Posts tagged transit of venus
Our Tumblr followers from Bahrain to Berkeley sent in spectacular images of the historic event. We included them here in this slideshow as well as a couple from our Space Editor Ian O’Neill.
Do you have any images you want to share? Submit here and we will add more through the day.
As discussed in Monday’s Discovery News article “Taking Venus’ Temperature During Transit,” I outlined some fascinating science that can be done during the Venus transit. As recorded in previous transits, the enigmatic “aureole” can be used to measure the temperature of Venus’ upper atmosphere.
Discovery News Space Editor Ian O’Neill on last night’s historic event:
For me, one of the highlights was to set up the live video feed to chat with ESA Venus Express scientists who had gathered on the Arctic island of Svalbard. They showed us the frozen scene outside UNIS — the world’s most northern university — while I jibed them about our 80 degree weather and impressive suntans. Having lived and studied at that same location in my Masters year in 2002, that conversation held a special meaning.
But the AWB video feed was just one of countless others around the globe, bringing the world together in a celebration of a Venus transit that no people alive today (barring a few lucky infants who won’t likely remember this transit anyway) will ever see again. It was this global “togetherness” that gave me goosebumps.
Images: Top: Taken through a telescope with my iPhone camera. Bottom: Taken late in the day with my Nikon Coolpix. Special thanks to Kevin LeGore of Woodland Hills Telescope and Focus for lending me his excellent telescope! Credit: Ian O’Neill/Discovery News
Discovery News Space Editor Ian O’Neill is co-hosting this live streaming event starting at 5:45 ET.
Also, he will be tweeting it all.
Be sure to follow Ian at @astroengine. Some more to follow: @Discovery_Space, @AWB_org and @KeckObservatory for live updates. We’ll also be keeping tabs on the hashtags #TOV2012, #VenusTransit and #AWBTOV (specifically for the Mt. Wilson transit event), so be sure to get involved in the Venus transit conversation!
Also, don’t forget to submit your pictures here (along with your name and where you took the image and at what time. You can also stay anonymous, if you want.) We plan to make a slideshow and post the images on this Tumblr.
Venus will pass in front of the sun today, beginning around 6 p.m. EDT (2200 GMT) and ending at roughly 12:50 a.m. EDT (0450 GMT) Wednesday. We have you covered with all you need to know.
First of all, here’s a look at where you can view the historic event live without having to go out outdoors.
Discovery News Space Editor Ian O’Neill is co-hosting, along with Astronomers Without Borders Founder Mike Simmons, a special Venus transit event from the world famous Mt. Wilson Observatory. For the live stream, go here.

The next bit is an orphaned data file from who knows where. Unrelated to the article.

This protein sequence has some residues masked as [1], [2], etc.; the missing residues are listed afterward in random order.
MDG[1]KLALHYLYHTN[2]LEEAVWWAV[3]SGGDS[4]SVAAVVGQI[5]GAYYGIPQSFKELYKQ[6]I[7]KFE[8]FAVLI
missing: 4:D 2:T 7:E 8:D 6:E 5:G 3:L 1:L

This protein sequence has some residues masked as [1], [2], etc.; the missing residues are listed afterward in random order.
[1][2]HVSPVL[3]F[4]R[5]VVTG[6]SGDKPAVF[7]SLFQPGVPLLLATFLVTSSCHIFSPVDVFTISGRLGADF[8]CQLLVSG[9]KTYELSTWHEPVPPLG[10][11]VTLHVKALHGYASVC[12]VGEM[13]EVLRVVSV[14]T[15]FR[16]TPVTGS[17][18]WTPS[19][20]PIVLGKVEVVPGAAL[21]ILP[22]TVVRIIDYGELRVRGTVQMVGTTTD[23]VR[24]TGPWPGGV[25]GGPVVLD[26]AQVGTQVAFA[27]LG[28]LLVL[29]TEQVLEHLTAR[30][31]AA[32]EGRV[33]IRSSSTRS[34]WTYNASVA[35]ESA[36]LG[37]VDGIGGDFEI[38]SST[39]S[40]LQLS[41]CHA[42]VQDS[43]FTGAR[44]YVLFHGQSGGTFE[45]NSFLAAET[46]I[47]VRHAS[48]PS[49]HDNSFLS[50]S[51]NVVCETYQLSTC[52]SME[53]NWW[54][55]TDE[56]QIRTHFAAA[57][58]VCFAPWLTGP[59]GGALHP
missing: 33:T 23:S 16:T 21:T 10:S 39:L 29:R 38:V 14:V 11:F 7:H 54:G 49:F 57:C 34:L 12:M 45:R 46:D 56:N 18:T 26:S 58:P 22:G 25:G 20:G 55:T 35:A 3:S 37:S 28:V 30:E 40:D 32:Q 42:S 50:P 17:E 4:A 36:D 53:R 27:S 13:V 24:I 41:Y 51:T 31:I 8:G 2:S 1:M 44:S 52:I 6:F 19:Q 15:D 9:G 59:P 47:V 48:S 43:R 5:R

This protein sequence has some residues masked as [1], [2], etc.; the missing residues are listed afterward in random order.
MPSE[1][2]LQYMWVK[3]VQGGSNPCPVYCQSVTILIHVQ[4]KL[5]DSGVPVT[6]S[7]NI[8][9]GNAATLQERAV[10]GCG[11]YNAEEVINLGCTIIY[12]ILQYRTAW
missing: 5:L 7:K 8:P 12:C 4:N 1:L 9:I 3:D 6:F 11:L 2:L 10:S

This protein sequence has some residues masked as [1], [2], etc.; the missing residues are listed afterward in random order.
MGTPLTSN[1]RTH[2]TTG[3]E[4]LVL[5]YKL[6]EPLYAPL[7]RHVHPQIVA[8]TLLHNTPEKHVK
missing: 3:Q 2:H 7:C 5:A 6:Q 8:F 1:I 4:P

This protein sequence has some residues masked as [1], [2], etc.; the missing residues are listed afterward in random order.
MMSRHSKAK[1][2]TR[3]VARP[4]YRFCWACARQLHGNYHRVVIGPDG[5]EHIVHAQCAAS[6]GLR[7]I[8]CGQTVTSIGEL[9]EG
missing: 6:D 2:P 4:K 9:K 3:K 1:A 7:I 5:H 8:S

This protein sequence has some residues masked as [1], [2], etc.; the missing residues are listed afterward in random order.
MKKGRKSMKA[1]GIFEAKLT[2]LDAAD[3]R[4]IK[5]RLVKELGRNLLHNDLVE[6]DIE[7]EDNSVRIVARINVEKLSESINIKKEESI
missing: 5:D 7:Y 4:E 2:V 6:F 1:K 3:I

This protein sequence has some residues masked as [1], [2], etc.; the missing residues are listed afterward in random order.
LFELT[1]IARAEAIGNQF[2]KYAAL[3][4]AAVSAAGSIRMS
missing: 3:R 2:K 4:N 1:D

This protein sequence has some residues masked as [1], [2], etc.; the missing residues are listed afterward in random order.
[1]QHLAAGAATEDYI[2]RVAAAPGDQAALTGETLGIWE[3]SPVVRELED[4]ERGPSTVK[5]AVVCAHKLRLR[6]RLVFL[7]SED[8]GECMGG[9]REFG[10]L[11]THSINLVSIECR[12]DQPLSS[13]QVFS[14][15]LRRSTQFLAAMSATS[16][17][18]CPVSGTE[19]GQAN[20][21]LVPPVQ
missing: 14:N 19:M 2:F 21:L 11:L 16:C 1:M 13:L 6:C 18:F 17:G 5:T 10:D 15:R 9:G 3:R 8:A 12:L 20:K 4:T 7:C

Here’s a look at the stages of the transit of Venus.
And instructions on how to take images of the event.
Finally, don’t forget to submit your pictures here (along with your name and where you took the image and at what time. You can also stay anonymous, if you want.) We plan to make a slideshow and post the images on this Tumblr.
Submit images here.
Over the past couple of days, astronomers have been putting solar filters on their telescopes and taking test shots of the sun in anticipation of capturing today’s Transit of Venus.
But this isn’t the first time photographs have been the method of choice for preserving this rare cosmic event. After hand-drawn images dominated observations from the 1761 and 1769 transits, photography came on the scene and was up to the task of creating a stunning record of the 1874 and 1882 events.
The marathon event lasts nearly seven hours and includes a handful of key events.
Editor’s note: Please submit images of the transit of Venus here. Include your name, where you took the image and with what filters, cameras, etc. We will use the images in a slideshow and post some on our Tumblr here.
If you want to stay anonymous, of course that is ok, too.
Also, here are some tips on how to photograph the historic event.
Witnessed only seven times since the time of Galileo, Venus’s solar crossing on Tuesday (June 5) is a rare and historic event that shouldn’t be missed. Unless modern science discovers a way to delay or halt the aging process, this will be the last Venus transit we’ll ever get to see in our lifetime — the next transit won’t take place until 2117, or 105 years from now.
The transit of Venus in 2012 will begin at about 3:09 p.m. PDT (6:09 p.m. EDT or 2209 GMT) and last nearly seven hours as Venus crosses the face of the sun, according to NASA. Observers on seven continents, including part of Antarctica, will be able to see the Venus transit, though for some skywatchers the event will occur on Wednesday, June 6, due to the International Date Line.